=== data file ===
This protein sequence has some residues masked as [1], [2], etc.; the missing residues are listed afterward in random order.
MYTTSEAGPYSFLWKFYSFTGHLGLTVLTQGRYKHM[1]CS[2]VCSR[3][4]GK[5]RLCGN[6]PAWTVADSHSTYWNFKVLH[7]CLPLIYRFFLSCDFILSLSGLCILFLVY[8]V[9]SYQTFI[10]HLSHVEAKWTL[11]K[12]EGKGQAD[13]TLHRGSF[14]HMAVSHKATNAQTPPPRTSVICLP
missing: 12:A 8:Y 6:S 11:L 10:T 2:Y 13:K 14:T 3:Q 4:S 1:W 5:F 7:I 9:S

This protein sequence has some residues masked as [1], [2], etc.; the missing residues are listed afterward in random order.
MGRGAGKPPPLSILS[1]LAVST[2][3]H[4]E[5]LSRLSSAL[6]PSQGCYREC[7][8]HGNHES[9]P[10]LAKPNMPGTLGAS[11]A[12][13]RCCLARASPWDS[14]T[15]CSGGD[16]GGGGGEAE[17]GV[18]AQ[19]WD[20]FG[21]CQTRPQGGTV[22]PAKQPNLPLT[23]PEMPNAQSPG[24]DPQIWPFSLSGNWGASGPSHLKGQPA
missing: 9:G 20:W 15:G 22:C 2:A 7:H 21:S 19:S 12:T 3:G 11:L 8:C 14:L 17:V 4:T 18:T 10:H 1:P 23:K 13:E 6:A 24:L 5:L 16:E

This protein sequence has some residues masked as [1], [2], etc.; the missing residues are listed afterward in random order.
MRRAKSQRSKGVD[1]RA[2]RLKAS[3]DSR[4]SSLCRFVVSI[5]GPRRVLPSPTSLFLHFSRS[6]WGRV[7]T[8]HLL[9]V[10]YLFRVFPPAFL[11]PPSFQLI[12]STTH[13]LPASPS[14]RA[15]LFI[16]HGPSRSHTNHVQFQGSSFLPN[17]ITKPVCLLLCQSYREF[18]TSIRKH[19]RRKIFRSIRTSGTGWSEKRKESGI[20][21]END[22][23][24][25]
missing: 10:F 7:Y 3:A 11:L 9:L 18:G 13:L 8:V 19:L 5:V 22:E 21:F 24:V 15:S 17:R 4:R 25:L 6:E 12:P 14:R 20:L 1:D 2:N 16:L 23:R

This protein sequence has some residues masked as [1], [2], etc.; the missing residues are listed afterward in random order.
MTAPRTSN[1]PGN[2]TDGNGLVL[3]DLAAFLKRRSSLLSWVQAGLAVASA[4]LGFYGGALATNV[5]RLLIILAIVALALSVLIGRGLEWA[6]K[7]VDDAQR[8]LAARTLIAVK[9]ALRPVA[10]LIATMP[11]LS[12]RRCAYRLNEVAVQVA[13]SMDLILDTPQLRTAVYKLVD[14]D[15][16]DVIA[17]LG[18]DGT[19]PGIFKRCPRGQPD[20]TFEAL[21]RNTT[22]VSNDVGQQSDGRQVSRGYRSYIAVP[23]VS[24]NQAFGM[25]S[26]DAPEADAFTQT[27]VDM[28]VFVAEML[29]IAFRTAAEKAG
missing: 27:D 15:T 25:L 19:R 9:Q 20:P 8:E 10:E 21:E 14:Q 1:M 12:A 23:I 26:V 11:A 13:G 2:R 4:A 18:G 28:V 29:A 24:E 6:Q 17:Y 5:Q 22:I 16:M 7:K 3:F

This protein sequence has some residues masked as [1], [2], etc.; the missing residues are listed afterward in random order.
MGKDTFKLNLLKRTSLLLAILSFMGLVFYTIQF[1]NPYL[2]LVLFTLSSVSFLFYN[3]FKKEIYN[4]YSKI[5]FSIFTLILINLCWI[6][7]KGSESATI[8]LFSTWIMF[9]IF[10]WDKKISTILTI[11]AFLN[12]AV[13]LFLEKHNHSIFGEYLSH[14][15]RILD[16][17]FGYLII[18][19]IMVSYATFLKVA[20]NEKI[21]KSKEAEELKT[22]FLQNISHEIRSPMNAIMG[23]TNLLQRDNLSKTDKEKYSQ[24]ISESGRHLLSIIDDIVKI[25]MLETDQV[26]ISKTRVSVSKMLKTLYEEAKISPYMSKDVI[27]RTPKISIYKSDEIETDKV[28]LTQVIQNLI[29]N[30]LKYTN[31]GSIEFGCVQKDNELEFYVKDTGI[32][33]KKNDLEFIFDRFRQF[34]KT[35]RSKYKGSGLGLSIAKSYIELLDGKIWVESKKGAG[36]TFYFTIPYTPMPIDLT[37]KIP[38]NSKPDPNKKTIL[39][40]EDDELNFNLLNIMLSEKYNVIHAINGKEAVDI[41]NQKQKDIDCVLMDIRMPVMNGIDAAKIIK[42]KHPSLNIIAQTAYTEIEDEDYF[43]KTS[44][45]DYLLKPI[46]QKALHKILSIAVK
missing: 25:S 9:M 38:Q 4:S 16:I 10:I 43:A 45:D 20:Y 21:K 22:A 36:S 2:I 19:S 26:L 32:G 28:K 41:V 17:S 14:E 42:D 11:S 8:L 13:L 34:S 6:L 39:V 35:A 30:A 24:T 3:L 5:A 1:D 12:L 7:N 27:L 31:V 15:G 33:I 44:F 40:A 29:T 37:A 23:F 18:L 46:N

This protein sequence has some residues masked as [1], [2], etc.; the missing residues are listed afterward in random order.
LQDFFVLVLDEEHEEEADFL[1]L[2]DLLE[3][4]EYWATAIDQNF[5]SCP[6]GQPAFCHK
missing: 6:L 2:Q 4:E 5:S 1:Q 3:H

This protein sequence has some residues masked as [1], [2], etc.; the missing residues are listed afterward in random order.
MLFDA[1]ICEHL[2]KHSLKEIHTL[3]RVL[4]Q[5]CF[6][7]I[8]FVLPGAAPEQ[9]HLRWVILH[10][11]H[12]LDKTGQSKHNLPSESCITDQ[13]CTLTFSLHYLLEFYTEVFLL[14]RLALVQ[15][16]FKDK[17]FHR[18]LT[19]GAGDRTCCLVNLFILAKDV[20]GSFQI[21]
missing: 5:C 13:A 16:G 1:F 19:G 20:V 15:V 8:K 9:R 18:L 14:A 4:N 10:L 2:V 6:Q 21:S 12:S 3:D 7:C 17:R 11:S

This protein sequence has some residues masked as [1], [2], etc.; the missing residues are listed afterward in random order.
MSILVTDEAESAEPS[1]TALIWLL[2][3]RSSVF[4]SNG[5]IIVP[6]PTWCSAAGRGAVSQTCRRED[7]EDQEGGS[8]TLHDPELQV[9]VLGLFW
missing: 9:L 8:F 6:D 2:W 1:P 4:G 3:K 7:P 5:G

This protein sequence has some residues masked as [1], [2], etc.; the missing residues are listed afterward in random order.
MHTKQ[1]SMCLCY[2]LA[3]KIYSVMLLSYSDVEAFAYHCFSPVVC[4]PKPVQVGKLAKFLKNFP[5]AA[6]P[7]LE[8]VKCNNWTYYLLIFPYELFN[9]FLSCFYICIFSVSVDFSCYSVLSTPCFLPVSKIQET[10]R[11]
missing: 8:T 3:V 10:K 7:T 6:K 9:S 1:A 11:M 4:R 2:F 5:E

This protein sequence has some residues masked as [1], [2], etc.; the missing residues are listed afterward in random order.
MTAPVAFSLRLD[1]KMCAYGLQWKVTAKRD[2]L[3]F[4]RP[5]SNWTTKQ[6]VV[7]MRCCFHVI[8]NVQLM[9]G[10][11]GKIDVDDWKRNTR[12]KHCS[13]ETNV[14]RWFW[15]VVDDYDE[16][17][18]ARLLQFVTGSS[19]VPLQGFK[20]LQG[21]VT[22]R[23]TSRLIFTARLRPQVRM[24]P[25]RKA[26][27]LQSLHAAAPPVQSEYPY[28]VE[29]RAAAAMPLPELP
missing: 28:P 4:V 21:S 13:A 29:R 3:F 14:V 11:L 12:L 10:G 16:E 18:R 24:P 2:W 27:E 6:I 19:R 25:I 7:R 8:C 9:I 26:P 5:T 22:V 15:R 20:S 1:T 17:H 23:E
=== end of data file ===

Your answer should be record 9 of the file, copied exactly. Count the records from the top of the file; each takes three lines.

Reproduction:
This protein sequence has some residues masked as [1], [2], etc.; the missing residues are listed afterward in random order.
MHTKQ[1]SMCLCY[2]LA[3]KIYSVMLLSYSDVEAFAYHCFSPVVC[4]PKPVQVGKLAKFLKNFP[5]AA[6]P[7]LE[8]VKCNNWTYYLLIFPYELFN[9]FLSCFYICIFSVSVDFSCYSVLSTPCFLPVSKIQET[10]R[11]
missing: 8:T 3:V 10:K 7:T 6:K 9:S 1:A 11:M 4:R 2:F 5:E